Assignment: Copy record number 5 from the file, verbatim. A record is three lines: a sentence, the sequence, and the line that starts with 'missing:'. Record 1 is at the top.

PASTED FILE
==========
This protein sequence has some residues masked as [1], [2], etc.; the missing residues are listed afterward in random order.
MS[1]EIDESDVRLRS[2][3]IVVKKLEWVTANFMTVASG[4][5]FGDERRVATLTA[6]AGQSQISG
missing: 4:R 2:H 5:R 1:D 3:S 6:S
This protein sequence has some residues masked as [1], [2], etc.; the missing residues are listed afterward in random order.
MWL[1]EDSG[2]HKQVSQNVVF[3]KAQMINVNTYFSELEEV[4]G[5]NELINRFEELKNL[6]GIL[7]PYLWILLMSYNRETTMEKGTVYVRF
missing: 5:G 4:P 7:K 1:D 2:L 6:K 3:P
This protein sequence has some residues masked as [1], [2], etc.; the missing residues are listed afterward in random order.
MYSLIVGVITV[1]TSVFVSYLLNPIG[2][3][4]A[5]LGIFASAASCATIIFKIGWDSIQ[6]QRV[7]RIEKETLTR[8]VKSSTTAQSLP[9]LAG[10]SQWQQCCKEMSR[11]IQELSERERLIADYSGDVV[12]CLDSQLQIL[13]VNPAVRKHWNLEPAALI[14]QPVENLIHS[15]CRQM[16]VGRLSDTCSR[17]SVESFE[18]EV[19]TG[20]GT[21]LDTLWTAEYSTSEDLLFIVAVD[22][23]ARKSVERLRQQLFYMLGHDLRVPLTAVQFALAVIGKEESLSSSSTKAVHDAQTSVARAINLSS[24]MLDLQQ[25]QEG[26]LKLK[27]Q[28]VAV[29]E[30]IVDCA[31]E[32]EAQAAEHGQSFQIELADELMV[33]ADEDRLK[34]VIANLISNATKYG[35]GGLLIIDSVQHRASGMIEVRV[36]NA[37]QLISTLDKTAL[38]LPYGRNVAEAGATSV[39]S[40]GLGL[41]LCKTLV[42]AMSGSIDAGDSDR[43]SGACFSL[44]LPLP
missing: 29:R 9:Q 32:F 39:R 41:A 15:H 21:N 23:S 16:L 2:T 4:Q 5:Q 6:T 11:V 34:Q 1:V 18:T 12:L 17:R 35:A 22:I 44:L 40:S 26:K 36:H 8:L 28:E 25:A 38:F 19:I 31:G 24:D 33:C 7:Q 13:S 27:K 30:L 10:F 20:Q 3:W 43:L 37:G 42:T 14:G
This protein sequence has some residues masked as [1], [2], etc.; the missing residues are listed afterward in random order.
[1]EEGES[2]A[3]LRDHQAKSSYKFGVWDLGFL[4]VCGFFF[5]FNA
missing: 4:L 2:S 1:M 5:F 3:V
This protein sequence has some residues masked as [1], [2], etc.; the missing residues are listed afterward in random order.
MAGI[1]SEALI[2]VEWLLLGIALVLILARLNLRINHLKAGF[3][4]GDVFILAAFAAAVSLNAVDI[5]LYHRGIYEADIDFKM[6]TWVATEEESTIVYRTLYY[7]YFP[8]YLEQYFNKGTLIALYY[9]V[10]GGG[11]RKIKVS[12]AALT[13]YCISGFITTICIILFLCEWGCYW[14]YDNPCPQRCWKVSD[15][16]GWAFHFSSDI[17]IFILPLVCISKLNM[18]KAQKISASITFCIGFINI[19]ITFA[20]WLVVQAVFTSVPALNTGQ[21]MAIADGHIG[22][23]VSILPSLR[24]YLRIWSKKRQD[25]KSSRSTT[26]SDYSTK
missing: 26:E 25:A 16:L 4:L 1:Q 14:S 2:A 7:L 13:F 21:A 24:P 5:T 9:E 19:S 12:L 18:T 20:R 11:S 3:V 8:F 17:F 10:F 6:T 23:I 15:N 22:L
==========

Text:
This protein sequence has some residues masked as [1], [2], etc.; the missing residues are listed afterward in random order.
MAGI[1]SEALI[2]VEWLLLGIALVLILARLNLRINHLKAGF[3][4]GDVFILAAFAAAVSLNAVDI[5]LYHRGIYEADIDFKM[6]TWVATEEESTIVYRTLYY[7]YFP[8]YLEQYFNKGTLIALYY[9]V[10]GGG[11]RKIKVS[12]AALT[13]YCISGFITTICIILFLCEWGCYW[14]YDNPCPQRCWKVSD[15][16]GWAFHFSSDI[17]IFILPLVCISKLNM[18]KAQKISASITFCIGFINI[19]ITFA[20]WLVVQAVFTSVPALNTGQ[21]MAIADGHIG[22][23]VSILPSLR[24]YLRIWSKKRQD[25]KSSRSTT[26]SDYSTK
missing: 26:E 25:A 16:L 4:L 1:Q 14:S 2:A 7:L 13:F 21:A 24:P 5:T 9:E 19:S 12:L 18:T 20:R 11:S 3:V 8:F 17:F 10:F 6:T 23:I 15:N 22:L